I grow tomatoes both outside and in the greenhouse. I like to grow different and unusual varieties that I have collected or been given, but I do have my favourites which are tops for flavour.
I start my indoor varieties by sowing a pinch of seed in a 75mm pot in my propagator set at 24 degrees. Fresh seed I have saved from the previous year will geminate within a few days, but older seed can take a couple of weeks to get started.
Once the seedlings have produced their first pair of true leaves I pot them up in to individual 75mm pots and leave them for a few days in the propagator to establish their roots. Then they go on to the greenhouse bench until they are ready to be transplanted into the their final position.
Outdoor varieties like the little Tumbler Tom which I grow in 25cm pots on the patio can be sown in early March so that they are ready to be hardened off and potted up into their final container by mid-May when all danger of frost has passed.
I like to grow my tomatoes up canes, spacing them at 60cm intervals. I do also plant tomatoes when I have the space in double rows 60cms apart. As the plants grow I tie them loosely to the canes for support.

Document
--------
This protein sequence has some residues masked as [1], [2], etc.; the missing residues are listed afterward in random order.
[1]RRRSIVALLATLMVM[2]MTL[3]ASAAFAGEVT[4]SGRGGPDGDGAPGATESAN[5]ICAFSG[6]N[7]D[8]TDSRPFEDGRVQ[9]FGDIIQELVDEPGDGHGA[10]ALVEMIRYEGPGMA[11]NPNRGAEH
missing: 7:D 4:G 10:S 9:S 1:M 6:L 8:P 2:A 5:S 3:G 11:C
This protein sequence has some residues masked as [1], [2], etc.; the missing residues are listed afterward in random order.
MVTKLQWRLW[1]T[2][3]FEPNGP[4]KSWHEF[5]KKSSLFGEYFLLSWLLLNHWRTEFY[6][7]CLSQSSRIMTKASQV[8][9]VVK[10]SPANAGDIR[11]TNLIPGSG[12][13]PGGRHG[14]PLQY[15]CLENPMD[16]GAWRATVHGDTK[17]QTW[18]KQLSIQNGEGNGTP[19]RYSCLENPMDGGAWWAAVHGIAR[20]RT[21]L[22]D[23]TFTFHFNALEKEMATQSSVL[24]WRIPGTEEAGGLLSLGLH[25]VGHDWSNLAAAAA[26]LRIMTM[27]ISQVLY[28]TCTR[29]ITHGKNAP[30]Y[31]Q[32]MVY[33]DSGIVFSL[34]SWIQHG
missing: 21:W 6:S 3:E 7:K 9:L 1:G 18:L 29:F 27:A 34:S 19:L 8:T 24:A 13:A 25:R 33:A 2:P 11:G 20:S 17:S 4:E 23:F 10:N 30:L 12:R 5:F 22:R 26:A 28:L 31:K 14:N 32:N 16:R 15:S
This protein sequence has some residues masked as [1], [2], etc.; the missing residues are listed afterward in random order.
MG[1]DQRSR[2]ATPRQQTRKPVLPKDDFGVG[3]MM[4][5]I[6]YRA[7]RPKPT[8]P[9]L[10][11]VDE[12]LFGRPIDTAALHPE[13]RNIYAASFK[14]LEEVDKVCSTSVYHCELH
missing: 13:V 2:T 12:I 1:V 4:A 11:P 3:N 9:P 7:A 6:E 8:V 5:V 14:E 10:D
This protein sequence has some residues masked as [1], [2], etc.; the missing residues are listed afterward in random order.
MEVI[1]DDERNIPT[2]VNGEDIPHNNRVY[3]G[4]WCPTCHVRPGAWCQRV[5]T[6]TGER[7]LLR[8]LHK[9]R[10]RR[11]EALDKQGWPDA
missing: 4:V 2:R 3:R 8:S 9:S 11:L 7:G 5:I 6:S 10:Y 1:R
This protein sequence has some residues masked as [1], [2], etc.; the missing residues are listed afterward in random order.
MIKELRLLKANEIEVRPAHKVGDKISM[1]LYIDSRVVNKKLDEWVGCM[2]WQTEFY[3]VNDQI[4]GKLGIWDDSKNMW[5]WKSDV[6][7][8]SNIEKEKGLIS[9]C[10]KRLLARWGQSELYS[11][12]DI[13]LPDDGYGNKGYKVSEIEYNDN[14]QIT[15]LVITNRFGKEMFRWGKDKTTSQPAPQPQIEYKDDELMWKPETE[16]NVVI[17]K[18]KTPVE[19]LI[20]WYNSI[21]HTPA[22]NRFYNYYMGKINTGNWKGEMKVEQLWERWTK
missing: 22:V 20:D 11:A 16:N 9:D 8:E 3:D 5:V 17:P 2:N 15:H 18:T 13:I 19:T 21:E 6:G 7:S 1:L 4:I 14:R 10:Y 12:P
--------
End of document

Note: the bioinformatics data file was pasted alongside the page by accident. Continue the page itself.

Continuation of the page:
Tomatoes come in two types, indeterminate which means the growing tip just keeps on going and determinate which means the plant has a bushy habit. It is the indeterminate types that need to be grown up canes. Bush varieties look after themselves.
As the plants grow up the canes they send out side shoots from the base of the leaves. These need to be pinched out. When the plant reaches the top of the greenhouse the growing tip should be pinched out to stop the plant growing any further.
Because tomatoes are a member of the potato family they are prone to late summer blight. This can be a real problem on outdoor varieties in warm damp summers. A copper fungicide spray applied when any sign of disease – brown blotches appearing on fruits, leaves and stem – will help halt it. For organic growers like me a compromise is to use Bordeaux Mixture which is used by commercial growers of organic potatoes, otherwise the only defence is to put up a barrier of either glass or polythene or grow varieties outside that show resistance like the delicious Salt Spring Sunrise – available from me when I have spare seed or from the heritage Seed Library.